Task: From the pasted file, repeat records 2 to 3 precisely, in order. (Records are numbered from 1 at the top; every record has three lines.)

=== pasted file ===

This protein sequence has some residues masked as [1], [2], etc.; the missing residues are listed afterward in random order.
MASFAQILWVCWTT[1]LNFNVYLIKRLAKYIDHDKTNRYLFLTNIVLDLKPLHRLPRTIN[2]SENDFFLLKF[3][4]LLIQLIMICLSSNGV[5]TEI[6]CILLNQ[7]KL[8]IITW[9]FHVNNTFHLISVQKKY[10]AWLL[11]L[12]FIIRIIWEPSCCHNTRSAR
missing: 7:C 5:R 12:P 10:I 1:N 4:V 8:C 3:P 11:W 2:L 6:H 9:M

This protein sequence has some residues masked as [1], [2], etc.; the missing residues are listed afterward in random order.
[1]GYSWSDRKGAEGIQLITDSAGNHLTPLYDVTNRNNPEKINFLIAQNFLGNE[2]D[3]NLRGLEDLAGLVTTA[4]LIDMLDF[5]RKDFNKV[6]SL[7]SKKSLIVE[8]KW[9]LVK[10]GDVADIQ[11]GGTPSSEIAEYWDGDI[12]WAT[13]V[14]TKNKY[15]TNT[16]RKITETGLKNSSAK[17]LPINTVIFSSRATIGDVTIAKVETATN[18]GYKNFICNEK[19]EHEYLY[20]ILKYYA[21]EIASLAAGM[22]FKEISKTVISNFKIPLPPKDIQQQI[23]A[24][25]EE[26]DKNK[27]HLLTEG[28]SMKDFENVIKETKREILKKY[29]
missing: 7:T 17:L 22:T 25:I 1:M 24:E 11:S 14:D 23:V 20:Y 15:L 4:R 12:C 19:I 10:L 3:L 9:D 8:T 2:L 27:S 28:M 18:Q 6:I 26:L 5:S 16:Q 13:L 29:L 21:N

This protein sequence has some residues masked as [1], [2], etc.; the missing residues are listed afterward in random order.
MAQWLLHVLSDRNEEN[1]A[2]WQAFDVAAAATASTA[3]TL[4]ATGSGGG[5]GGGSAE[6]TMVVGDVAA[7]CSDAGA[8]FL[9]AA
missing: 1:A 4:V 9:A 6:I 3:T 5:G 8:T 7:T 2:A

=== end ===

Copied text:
This protein sequence has some residues masked as [1], [2], etc.; the missing residues are listed afterward in random order.
[1]GYSWSDRKGAEGIQLITDSAGNHLTPLYDVTNRNNPEKINFLIAQNFLGNE[2]D[3]NLRGLEDLAGLVTTA[4]LIDMLDF[5]RKDFNKV[6]SL[7]SKKSLIVE[8]KW[9]LVK[10]GDVADIQ[11]GGTPSSEIAEYWDGDI[12]WAT[13]V[14]TKNKY[15]TNT[16]RKITETGLKNSSAK[17]LPINTVIFSSRATIGDVTIAKVETATN[18]GYKNFICNEK[19]EHEYLY[20]ILKYYA[21]EIASLAAGM[22]FKEISKTVISNFKIPLPPKDIQQQI[23]A[24][25]EE[26]DKNK[27]HLLTEG[28]SMKDFENVIKETKREILKKY[29]
missing: 7:T 17:L 22:T 25:I 1:M 24:E 11:S 14:D 23:V 20:Y 15:L 4:R 12:C 19:I 10:L 3:L 9:D 8:T 2:L 27:S 28:M 18:Q 6:I 26:L 5:S 16:Q 13:L 29:L 21:N

This protein sequence has some residues masked as [1], [2], etc.; the missing residues are listed afterward in random order.
MAQWLLHVLSDRNEEN[1]A[2]WQAFDVAAAATASTA[3]TL[4]ATGSGGG[5]GGGSAE[6]TMVVGDVAA[7]CSDAGA[8]FL[9]AA
missing: 1:A 4:V 9:A 6:I 3:T 5:G 8:T 7:T 2:A